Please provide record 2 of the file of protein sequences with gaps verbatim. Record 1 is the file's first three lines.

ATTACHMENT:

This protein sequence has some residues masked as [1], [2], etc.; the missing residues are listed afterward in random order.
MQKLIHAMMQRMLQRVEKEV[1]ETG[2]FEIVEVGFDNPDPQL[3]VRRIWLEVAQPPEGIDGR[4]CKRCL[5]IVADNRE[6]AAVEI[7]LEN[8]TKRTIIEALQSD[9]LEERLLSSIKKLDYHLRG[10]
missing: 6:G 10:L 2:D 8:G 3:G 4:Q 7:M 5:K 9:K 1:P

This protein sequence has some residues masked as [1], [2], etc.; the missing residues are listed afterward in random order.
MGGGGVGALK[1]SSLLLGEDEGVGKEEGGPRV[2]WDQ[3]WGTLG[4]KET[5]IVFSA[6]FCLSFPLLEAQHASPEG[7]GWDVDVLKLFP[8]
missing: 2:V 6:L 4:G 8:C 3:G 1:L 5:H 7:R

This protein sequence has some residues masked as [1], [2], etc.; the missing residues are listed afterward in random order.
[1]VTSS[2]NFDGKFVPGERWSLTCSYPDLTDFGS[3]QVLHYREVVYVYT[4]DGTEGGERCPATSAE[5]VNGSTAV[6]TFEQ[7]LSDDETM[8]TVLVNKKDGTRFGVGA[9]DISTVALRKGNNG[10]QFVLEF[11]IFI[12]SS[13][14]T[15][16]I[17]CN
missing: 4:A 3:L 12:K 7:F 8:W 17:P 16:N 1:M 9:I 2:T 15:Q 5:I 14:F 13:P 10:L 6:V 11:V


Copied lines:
This protein sequence has some residues masked as [1], [2], etc.; the missing residues are listed afterward in random order.
MGGGGVGALK[1]SSLLLGEDEGVGKEEGGPRV[2]WDQ[3]WGTLG[4]KET[5]IVFSA[6]FCLSFPLLEAQHASPEG[7]GWDVDVLKLFP[8]
missing: 2:V 6:L 4:G 8:C 3:G 1:L 5:H 7:R